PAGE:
The Tarim Basin of western China used to be wetter than it is now. Around 4000 years ago it was home to people who buried their dead under hide boats and marked the grave sites with tall wooden poles. Since then the area has gotten drier and drier, until it became the howling desert it is now. Howling deserts are miserable places to live, but they are great for archaeology, because the dry conditions preserve things like wood and human flesh.
Excavations at the Small River cemetery have opened a fascinating window into the world of 2000 BC. These as-yet unnamed people had a distinctive way of life -- or at least a distinctive way of death, since their settlements have not yet been discovered. They buried their loved ones amidst a forest of sexual symbols. The grave markers were wooden poles carved into phallic shapes, and each woman was buried with a wooden penis, each man with vaginal symbols. Their burial clothes are skimpy in the extreme, the men in loin cloths, many of the women in string skirts like the one at right.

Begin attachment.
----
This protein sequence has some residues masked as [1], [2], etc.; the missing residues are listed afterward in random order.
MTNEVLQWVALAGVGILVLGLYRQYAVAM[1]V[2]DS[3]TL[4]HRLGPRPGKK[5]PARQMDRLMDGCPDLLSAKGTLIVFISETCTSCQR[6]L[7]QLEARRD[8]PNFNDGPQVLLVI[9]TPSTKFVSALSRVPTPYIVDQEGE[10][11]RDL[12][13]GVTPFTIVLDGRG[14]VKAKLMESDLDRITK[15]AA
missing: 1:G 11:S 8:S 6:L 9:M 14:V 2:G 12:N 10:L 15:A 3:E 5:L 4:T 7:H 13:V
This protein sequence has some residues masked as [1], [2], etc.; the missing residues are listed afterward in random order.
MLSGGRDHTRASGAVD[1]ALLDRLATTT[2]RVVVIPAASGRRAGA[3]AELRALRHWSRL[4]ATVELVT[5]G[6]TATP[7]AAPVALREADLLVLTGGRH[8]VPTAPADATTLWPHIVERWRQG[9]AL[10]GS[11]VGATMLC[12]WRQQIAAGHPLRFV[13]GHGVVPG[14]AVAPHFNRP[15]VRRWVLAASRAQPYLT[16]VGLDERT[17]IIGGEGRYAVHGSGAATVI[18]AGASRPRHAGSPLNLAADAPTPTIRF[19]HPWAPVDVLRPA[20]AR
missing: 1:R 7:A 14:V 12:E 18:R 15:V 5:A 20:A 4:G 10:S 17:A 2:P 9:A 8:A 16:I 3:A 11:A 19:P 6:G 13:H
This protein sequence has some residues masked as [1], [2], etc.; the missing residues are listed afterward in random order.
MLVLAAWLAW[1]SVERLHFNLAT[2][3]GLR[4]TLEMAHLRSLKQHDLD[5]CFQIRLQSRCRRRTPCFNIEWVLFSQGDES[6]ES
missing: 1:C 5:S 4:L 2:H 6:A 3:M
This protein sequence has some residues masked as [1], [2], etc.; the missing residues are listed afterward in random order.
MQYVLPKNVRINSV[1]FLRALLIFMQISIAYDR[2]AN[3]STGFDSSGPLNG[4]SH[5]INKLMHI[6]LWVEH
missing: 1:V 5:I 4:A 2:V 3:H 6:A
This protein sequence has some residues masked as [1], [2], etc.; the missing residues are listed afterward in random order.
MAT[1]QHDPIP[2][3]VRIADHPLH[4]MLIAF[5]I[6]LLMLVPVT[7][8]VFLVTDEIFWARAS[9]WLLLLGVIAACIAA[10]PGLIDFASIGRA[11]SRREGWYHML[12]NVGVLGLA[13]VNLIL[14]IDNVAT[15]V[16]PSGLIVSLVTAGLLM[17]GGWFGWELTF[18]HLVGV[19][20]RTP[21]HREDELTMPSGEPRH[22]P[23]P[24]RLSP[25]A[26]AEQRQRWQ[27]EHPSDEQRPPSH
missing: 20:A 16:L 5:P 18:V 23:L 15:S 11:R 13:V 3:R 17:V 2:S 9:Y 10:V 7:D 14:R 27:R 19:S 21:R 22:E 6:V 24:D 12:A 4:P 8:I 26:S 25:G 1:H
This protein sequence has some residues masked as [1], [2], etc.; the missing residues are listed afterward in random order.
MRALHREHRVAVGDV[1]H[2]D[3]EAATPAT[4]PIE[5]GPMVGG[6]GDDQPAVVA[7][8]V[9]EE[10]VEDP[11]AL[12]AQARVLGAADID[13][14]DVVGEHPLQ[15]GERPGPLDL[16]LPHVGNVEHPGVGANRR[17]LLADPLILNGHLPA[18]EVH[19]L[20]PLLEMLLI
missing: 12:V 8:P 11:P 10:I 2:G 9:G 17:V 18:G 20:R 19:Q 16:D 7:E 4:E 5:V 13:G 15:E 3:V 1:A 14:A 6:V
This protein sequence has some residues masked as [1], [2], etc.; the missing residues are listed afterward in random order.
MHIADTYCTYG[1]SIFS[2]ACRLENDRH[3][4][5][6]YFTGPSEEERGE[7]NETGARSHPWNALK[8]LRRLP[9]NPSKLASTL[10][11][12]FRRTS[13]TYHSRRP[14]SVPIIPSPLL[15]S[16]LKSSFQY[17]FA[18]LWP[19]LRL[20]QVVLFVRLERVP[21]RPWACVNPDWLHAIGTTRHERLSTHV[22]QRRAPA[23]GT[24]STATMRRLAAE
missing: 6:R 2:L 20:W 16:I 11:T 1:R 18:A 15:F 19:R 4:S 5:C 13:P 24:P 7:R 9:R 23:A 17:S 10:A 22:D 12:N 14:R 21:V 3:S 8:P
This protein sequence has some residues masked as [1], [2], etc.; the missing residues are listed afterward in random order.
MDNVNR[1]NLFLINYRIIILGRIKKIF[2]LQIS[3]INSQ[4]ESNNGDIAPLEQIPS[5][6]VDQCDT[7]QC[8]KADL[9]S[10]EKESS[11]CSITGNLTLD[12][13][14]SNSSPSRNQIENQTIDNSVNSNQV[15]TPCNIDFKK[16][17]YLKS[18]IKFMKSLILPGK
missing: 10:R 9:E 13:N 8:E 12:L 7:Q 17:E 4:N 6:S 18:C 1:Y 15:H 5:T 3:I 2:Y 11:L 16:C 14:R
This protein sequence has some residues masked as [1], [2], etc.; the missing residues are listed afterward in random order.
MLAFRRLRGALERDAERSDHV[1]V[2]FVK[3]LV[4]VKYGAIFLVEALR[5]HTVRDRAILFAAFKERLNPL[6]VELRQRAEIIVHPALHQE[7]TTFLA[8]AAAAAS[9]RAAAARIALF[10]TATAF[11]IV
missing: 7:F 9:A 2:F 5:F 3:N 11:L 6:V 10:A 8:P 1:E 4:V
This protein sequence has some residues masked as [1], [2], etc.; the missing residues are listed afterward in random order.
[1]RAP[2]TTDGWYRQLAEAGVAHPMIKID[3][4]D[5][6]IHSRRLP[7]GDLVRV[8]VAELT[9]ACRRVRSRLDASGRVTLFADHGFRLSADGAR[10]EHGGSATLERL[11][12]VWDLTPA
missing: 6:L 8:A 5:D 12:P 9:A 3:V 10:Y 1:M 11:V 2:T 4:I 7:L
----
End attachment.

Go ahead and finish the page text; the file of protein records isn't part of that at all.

Most of the news about the site has focused on the western appearance and likely European origin of these people. I am not sure why, since the existence of "western" communities in central Asia -- looking like Europeans, speaking Indo-European languages -- has been known for a long time, and is indicated in Chinese texts. I suppose people just prefer to read about the past when they can draw some association to themselves, so American and European readers favor stories about people with brown hair and long noses. Personally I find other things about this culture more intriguing.